While the regulation and the law apply specifically to government-funded programs, each can help establish an environment of true respect for conscience, tolerance and diversity that will protect health care professionals nationwide. Until then, pharmacists, obstetricians and family docs who still adhere to the Hippocratic oath and faith tenets remain subject to job loss, discrimination and ostracism for their life-affirming views.
Excerpted from "Critics of contraception mandate vow Supreme Court appeal," The Hill, Aug. 14, 2013 - Critics of the contraception mandate in President Obama’s healthcare law said they will appeal to the Supreme Court after a federal appeals court declined to re-hear their case Wednesday.
Alliance for Defending Freedom, one of the organizations challenging the contraception mandate in the courts, said it will ask the Supreme Court to consider whether the mandate is unconstitutional.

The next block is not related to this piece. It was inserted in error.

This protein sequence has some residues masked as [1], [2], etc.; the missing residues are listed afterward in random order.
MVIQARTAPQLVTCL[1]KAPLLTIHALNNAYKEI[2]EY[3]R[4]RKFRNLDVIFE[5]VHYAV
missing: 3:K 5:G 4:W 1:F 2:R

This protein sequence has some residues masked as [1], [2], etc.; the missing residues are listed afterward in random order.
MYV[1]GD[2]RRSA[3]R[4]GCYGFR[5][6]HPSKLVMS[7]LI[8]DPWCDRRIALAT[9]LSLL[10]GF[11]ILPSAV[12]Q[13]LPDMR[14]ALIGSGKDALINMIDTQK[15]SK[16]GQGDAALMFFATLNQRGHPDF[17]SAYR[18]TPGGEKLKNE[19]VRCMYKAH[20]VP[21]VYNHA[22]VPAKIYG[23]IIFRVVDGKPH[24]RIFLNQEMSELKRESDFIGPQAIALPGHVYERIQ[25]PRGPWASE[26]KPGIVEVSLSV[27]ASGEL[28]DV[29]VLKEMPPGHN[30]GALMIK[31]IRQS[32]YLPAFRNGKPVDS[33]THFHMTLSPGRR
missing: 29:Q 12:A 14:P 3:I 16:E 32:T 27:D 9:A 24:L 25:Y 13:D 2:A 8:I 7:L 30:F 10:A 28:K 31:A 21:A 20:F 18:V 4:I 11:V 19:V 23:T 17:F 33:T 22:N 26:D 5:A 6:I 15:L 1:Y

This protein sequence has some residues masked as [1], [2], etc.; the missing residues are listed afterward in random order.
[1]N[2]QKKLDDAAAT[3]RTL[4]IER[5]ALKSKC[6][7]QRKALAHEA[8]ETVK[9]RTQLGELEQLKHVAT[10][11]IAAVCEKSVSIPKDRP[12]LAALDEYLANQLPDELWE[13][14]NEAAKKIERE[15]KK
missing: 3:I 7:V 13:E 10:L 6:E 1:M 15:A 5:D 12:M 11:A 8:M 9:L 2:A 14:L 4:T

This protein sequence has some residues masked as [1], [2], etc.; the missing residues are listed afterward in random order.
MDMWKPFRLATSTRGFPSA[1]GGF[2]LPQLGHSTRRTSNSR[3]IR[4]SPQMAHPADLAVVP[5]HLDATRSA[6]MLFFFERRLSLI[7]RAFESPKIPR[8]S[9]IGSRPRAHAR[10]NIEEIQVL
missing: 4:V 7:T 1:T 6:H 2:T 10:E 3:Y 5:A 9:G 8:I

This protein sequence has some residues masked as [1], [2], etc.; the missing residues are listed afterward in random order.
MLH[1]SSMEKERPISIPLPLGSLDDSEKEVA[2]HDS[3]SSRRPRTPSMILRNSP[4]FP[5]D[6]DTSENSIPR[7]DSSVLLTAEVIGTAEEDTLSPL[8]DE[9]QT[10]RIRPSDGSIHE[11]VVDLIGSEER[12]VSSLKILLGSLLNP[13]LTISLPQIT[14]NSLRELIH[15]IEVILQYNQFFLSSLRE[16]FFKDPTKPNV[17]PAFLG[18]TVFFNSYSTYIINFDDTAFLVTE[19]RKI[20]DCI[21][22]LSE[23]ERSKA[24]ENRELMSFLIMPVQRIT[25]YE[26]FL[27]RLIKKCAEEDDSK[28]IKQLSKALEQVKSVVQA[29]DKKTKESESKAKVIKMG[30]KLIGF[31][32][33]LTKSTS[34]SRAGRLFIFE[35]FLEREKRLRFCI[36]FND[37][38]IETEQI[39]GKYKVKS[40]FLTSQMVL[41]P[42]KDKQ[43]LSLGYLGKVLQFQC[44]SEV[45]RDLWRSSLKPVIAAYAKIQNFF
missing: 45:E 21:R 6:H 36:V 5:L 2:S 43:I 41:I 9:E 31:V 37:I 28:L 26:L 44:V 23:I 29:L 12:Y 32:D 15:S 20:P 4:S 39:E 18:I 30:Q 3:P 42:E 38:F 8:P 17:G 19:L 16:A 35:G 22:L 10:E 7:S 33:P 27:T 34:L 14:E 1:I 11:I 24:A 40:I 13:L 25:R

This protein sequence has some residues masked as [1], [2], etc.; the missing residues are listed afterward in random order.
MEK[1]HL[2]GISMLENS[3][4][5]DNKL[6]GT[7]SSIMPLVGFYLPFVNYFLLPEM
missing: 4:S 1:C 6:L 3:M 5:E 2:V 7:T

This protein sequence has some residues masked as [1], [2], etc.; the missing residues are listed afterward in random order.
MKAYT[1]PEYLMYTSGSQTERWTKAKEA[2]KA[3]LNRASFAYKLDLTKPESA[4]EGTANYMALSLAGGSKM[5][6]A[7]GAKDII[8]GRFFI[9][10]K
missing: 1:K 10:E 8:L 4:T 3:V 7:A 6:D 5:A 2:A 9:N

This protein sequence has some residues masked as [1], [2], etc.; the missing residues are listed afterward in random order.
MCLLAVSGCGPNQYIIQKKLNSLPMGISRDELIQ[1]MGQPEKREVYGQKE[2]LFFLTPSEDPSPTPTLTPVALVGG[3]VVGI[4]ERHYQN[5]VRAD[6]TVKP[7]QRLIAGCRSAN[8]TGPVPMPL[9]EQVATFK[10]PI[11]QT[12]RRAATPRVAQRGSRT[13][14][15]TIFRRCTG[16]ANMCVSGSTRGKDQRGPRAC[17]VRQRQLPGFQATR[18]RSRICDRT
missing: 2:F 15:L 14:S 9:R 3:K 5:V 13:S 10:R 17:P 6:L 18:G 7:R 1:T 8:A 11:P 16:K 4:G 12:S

“Every American, including family business owners, should be free to live and do business according to their faith," Alliance for Defending Freedom said in a statement vowing to appeal to the Supreme Court.
Excerpted from "Taming the tax code beast," Washington Post column by George F. Will, August 09, 2013 - “Colleagues,” said the June 27 letter to 98 U.S. senators, “now it is your turn.” The letter’s authors are Max Baucus (D-Mont.) and Orrin Hatch (R-Utah), the chairman and ranking Republican, respectively, on the tax-writing Finance Committee. From their combined 71 years on Capitol Hill they know that their colleagues will tiptoe gingerly, if at all, onto the hazardous terrain of tax reform.
Together with Chairman Dave Camp (R-Mich.) of the House Ways and Means Committee, Baucus and Hatch propose a “blank slate” approach, erasing all deductions and credits — currently worth more than $1 trillion a year — and requiring legislators to justify reviving them. Hence the Baucus-Hatch letter, in response to which almost 70 senators sent more than 1,000 pages of suggestions. Although some often were short on specificity, the submissions were given encrypted identification numbers and locked in a safe, as befits dangerous documents.